AWG working on including smaller communities in international event

photo courtesy of the 2018 South Slave Arctic Winter Games Host Society
Members of the International Committee of the Arctic Winter Games and chefs de mission of teams coming to 2018 games participate in a drum dance at the Chief Lamalice Complex during a tour of the Hay River Reserve on March 18.

It’s called the 2018 South Slave Arctic Winter Games, and organizers are still working out how to include all communities in the region in the international event.

Apart from the two host communities of Hay River and Fort Smith, only the Hay River Reserve is going to host any athletic competitions – Dene games and dog mushing.

No other smaller communities in the South Slave will likely host sports.

“At this time, it doesn’t look like it,” said Greg Rowe, president of the host society of the 2018 Arctic Winter Games. “We had originally listed Fort Providence as possibly doing some Dene games there and then also we listed Fort Resolution as doing the satellite competition for dog sledding.”

However, the territorial sports organizations for those sports recommended against that idea.

The organizers had also considered using arenas in Fort Providence and Fort Resolution for practice facilities.

However, because of the distance from Hay River and some other concerns raised by the International Committee of the Arctic Winter Games, that won’t be happening, said Rowe. “We probably won’t be able to utilize the satellite venues as we talked about for hockey.”

The International Committee is concerned about the distances to the other communities.

The host society is now looking at involving the other communities through cultural events.

“What we want to do is we want to get back to the communities and check and see where and what we can possibly do,” said Rowe. “At this point in time, it’s more likely going to be cultural events and whatnot. But that’s not cast in stone yet. We have to finalize that stuff, but that’s what it’s looking like.”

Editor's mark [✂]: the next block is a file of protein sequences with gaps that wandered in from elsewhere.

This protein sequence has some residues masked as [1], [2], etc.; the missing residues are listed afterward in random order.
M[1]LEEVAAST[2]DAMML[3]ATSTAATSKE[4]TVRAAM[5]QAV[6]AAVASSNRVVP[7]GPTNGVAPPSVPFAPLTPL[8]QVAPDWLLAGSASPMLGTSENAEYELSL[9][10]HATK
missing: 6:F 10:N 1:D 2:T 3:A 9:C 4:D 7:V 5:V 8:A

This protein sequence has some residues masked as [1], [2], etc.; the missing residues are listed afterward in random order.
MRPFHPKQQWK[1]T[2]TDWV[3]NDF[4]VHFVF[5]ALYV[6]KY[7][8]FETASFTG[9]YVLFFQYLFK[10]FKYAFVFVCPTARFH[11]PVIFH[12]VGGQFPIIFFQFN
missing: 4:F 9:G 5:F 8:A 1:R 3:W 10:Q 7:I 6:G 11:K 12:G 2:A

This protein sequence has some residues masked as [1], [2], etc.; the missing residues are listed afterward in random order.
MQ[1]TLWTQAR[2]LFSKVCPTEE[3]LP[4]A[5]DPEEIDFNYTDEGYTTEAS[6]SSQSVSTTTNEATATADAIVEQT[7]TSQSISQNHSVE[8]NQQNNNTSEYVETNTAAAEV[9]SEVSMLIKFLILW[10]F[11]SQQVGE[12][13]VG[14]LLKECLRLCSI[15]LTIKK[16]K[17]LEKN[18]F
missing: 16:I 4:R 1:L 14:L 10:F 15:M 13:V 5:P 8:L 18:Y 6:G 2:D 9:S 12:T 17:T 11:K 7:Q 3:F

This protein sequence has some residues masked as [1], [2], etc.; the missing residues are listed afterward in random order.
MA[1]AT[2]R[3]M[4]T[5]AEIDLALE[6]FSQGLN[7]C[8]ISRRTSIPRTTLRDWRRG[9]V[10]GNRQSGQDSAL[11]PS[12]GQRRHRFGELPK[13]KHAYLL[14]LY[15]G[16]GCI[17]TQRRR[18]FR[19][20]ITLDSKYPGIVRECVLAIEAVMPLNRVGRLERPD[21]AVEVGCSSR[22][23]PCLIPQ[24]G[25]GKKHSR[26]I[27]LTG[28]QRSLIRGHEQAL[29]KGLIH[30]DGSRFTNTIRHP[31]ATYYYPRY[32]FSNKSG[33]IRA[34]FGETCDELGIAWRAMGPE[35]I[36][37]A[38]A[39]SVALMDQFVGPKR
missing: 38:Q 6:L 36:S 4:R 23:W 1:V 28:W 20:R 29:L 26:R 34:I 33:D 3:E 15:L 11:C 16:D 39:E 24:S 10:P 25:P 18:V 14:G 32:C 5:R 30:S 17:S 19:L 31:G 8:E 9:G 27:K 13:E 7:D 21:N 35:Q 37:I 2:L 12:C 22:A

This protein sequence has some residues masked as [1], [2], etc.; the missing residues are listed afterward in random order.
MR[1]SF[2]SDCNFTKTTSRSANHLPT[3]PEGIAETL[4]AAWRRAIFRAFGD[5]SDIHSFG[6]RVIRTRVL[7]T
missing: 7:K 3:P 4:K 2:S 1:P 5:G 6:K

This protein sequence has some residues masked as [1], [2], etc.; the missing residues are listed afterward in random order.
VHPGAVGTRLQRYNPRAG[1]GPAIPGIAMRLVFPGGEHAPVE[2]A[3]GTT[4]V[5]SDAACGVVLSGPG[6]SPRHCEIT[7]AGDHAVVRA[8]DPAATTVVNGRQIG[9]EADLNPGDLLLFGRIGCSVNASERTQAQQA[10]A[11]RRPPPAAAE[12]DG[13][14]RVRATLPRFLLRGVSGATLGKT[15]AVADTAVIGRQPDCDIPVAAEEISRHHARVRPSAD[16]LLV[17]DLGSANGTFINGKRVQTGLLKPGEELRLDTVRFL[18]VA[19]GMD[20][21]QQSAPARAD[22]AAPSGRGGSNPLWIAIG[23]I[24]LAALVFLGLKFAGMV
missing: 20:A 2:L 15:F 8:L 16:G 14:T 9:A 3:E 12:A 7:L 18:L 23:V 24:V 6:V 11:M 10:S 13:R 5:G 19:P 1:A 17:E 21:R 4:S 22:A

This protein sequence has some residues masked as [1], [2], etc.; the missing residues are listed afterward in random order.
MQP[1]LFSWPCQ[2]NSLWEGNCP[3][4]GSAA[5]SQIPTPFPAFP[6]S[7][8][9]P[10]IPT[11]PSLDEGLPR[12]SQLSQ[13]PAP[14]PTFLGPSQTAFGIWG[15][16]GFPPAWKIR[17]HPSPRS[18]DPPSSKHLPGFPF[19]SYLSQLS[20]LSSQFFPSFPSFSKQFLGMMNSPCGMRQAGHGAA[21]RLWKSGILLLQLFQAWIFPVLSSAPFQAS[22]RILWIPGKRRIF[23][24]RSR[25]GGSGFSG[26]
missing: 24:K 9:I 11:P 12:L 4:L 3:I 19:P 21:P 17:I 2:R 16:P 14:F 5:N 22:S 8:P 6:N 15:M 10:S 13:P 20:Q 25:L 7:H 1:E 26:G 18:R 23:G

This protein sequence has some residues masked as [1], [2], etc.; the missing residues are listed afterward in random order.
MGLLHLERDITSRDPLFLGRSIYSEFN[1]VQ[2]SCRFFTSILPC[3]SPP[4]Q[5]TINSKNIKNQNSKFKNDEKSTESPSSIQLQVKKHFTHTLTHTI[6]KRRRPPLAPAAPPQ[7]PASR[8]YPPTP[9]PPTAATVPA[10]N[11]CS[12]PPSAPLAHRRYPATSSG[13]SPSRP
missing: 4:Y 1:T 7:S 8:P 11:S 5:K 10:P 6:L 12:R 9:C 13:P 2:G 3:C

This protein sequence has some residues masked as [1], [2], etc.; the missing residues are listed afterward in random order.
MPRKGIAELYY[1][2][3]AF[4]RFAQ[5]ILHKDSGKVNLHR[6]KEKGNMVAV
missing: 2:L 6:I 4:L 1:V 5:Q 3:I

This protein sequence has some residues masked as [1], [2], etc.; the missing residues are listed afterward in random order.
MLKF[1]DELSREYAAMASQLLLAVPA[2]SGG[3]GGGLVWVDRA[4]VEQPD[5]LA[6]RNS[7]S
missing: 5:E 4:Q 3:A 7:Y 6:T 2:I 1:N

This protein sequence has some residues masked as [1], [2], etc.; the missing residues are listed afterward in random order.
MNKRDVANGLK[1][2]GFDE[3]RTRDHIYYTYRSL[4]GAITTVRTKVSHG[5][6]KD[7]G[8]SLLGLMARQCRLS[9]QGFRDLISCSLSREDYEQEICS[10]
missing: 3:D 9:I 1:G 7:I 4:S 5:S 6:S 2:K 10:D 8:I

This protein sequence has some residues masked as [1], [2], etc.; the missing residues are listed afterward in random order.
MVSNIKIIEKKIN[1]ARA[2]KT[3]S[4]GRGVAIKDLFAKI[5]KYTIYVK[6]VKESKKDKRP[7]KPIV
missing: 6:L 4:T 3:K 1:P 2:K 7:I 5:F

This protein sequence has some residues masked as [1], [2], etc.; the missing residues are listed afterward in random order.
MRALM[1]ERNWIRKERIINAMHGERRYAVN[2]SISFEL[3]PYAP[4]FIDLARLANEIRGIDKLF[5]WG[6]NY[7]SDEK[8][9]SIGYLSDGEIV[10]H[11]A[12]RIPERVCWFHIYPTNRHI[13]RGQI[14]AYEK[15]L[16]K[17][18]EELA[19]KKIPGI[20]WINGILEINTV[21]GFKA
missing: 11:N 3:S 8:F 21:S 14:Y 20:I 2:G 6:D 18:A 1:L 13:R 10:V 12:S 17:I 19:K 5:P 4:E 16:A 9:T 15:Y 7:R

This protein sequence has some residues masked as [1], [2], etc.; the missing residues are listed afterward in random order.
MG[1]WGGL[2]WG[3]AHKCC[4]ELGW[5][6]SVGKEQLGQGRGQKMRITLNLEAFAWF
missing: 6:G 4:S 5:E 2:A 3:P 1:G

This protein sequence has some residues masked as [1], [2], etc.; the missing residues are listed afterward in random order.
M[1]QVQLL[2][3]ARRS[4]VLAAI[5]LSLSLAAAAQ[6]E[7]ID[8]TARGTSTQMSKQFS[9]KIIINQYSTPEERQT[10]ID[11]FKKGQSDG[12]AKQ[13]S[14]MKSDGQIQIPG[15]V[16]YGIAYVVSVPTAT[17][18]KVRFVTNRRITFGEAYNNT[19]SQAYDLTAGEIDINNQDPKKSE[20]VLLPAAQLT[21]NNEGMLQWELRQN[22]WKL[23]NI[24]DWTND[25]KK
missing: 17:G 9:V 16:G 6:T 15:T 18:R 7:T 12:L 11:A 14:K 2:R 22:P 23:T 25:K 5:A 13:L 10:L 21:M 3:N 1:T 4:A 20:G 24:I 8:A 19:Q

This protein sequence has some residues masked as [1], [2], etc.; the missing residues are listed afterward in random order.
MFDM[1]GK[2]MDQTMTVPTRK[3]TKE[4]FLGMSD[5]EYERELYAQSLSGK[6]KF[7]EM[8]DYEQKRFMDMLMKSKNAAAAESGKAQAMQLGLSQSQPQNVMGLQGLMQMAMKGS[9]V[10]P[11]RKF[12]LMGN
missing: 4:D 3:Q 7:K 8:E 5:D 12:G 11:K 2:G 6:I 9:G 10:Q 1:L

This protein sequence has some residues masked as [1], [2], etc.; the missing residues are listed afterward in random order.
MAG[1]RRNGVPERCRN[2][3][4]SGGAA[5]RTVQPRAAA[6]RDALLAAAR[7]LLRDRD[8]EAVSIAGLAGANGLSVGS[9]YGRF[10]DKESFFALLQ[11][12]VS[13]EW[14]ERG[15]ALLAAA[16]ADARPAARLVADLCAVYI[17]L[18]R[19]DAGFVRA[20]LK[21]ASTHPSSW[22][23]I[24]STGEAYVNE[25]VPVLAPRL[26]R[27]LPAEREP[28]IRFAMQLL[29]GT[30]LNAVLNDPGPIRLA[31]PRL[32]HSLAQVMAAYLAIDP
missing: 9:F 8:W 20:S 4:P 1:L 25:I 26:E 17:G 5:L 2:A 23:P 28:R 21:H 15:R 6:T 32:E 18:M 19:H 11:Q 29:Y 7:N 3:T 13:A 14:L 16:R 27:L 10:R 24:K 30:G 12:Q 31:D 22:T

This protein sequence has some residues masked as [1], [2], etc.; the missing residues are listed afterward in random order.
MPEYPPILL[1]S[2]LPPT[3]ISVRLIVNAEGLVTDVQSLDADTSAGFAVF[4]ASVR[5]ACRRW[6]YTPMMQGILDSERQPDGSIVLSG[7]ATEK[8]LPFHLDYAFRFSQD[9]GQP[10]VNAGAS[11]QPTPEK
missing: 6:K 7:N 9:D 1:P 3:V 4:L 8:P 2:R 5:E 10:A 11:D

All the contingents coming to the games include cultural performers.

“So one of the things that we want to try and do is meet with the communities to see how they can be more involved, but on the cultural side of it, which is a huge part of the games,” said Rowe. “It’s not just the sport, it’s also the cultural side. And that’s what we want to look at with the communities outside of Fort Smith, Hay River and K’atlodeeche.”

Rowe said it’s not simply as easy as saying that a certain sport should be held in a smaller community away from Hay River or Fort Smith.

“We’re going to be taxed as an organization and host society to fulfil our requirements,” he said. “Just to do one day of racing in Fort Res you’re doubling all your work.”

That work for dog racing, for example, would involve preparing the trails, ensuring the proper timing devices are available and much more.

Rowe said the South Slave bid for the Arctic Winter Games was clearly identified from the beginning as a regional bid that could get the event back to the grassroots.

“And we’re quite excited to be able to partner with all of the communities,” he said.

Rowe said the games will still include Fort Providence, Kakisa, Enterprise and Fort Resolution.

“So we certainly are in the process of working with them,” he said.

For example, when the International Committee of the Arctic Winter Games and chefs de mission for the upcoming games were bussed to Hay River from Yellowknife on March 17, they stopped in Fort Providence for a sweet grass ceremony.

In Fort Providence, the AWG’s chair of table tennis, who lives in the community, made a presentation to the visiting group.

Rowe also noted that some family members travelling to the games might even stay at the motel in Enterprise or even in Fort Providence.

The host society president also hopes people from the smaller communities will volunteer to help with the games.

Rowe predicted the Hay River Reserve will do a great job hosting the Dene games and dog mushing, noting it has successfully hosted K’amba Carnival for more than 30 years.

Plus, he said Chief Sunrise Education Centre will be used to accommodate some athletes.

And it is hoped that the Dene Cultural Centre will be available for some cultural events.

Peter Groenen, chief executive officer of K’atlodeeche First Nation, said it will be a positive for the reserve to host some competitions and the people are “absolutely” excited to be part of the event.

“It will get exposure for the reserve,” he said. “People will be coming to watch those games, of course, and people will be able to see our community, which is good. The good news is it’s in March so the ice crossing will still be open, so easy access. Hopefully, we’ll see people come over.”

Groenen said plans haven’t been finalized on what cultural events will be presented on the reserve.

The CEO said the people can be proud that they’ll be involved in putting on a big, world-class event like the Arctic Winter Games.

“So to be able to participate in that is a real honour,” he said.

The dog races will be held on the Hay River, just like for K’amba Carnival.

“So that would be good,” said Groenen. “It’s a good venue because there’s lots of room for spectators and we could probably plow some extra spots open for spectators further up.”

–Paul Bickford